Hydraulic fracturing is the propagation of fractures in a rock layer caused by the presence of a pressurized fluid.
Some hydraulic fractures form naturally, as in the case of veins or dikes, and are a means by which gas and petroleum from source rocks may migrate to reservoir rocks. Induced hydraulic fracturing or hydrofracking, commonly known as fracking, is a technique used to release petroleum, natural gas (including shale gas, tight gas and coal seam gas), or other substances for extraction.[a] This type of fracturing creates fractures from a wellbore drilled into reservoir rock formations. A distinction can be made between low-volume hydraulic fracturing used to stimulate highpermeability reservoirs, which may consume typically 20,000 to 80,000 US gallons (76,000 to 300,000 l; 17,000 to 67,000 imp gal) of fluid per well, with high-volume hydraulic fracturing, used in the completion of tight gas and shale gas wells; high-volume hydraulic fracturing can use as much as 2 to 3 million US gallons (7.6 to 11 Ml) of fluid per well. This latter practice has come under scrutiny internationally, with some countries suspending or even banning it. The first use of hydraulic fracturing was in 1947, though the current fracking technique was first used in the late 1990s in the Barnett Shale in Texas. The energy from the injection of a highlypressurized fracking fluid creates new channels in the rock which can increase the extraction rates and ultimate recovery of fossil fuels. According to the International Energy Agency, the global use of natural gas will rise by more than 50% compared to 2010 levels, and account for over 25% of world energy demand in 2035. Proponents of fracking point to the vast amounts of formerly inaccessible hydrocarbons the process can extract. However, there remain large uncertainties in the amount of gas reserves that can be accessed in this way. Detractors point to potential environmental impacts, including contamination of ground water, risks to air quality, the migration of gases and hydraulic fracturing chemicals to the surface, surface contamination from spills and flowback and the health effects of these. State and federal regulatory agencies and the industry are working to address these concerns. The United States Environmental Protection Agency (EPA) is conducting a study, set to be released for peer review at the end of 2012, of hydraulic fracturing's impact on drinking water and ground water resources.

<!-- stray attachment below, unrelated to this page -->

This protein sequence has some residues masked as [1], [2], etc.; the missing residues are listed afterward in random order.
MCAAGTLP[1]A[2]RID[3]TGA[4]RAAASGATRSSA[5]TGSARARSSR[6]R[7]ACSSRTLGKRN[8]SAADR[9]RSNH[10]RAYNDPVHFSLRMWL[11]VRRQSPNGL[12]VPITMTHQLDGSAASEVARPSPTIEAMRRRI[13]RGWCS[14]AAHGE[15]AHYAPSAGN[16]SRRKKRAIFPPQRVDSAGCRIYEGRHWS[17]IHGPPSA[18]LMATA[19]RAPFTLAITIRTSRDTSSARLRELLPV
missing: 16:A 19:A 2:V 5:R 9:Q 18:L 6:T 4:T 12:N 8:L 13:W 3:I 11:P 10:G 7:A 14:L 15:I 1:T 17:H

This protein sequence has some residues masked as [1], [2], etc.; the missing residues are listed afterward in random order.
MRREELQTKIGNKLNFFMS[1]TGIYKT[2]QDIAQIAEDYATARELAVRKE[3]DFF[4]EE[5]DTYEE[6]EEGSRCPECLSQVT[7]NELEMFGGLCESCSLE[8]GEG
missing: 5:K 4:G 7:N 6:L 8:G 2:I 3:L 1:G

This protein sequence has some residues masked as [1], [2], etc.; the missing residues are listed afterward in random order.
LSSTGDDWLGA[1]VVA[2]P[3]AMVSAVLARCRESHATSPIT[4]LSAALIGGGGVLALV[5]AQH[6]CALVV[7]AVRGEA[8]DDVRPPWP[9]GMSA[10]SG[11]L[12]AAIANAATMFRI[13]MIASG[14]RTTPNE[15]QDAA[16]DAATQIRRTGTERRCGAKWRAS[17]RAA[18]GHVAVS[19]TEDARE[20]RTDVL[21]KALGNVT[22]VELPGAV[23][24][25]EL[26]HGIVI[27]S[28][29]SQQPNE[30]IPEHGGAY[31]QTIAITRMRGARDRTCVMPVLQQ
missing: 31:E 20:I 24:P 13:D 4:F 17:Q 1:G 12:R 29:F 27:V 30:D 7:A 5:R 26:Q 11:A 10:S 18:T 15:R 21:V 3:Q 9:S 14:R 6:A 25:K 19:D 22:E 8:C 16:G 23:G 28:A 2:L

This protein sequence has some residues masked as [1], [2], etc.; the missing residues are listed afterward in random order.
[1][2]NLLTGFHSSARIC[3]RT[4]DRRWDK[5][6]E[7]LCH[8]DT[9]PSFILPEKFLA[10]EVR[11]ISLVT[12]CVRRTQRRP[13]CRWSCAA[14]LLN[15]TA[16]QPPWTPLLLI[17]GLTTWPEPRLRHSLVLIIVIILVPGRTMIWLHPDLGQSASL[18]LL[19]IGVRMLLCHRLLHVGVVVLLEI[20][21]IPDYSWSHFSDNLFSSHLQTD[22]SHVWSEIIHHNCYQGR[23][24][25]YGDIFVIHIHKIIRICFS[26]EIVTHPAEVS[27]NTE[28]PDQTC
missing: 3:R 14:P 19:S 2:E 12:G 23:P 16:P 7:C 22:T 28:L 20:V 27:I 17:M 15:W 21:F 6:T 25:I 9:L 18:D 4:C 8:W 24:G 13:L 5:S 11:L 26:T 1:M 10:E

Schematic depiction of hydraulic fracturing for shale gas, showing potential environmental effects.
At such depth. due to the load caused by the overlying rock strata. where the vein material can be seen to have been added in a series of discrete fracturing events. water. there may not be sufficient permeability or reservoir pressure to allow natural gas and oil to flow from the rock into the wellbore at economic rates. which require the walls of the fracture to move apart. their orientations can be used to infer past stress states. such as dikes or vein-filled fractures. This process is referred to as 'seismic pumping'.000 feet (1.
Most vein systems are a result of repeated hydraulic fracturing during periods of relatively high pore fluid pressure. In sedimentary rocks with a significant water content the fluid at the propagating fracture tip will be steam. This is particularly clear in the case of 'crack-seal' veins. induced hydraulic fractures in wellbores are sometimes used to determine stress orientations. Hydraulic fracturing enables the production of natural gas and oil from rock formations deep below the earth's surface (generally 5. This is particularly so in the case of 'tensile' (Mode 1) fractures. working against this confining pressure. such as petroleum.500–6. One mechanism to explain such examples of long-lasting repeated fracturing is the effects of seismic activity. such that the minimum principal stress becomes tensile and exceeds the tensile strength of the material. Reservoirs are typically porous sandstones. Fractures formed in this way will typically be oriented perpendicularly to the minimum principal stress and for this reason. Thus. or natural gas can be produced from subterranean natural reservoirs.000–20. with extra vein material deposited on each occasion. but also include 'unconventional reservoirs' such as shale rock or coal beds.100 m)). in which the stress levels rise and fall episodically and large volumes of fluid may be expelled from fluid-filled fractures during earthquakes. although in this case the fluid is magma. In natural examples.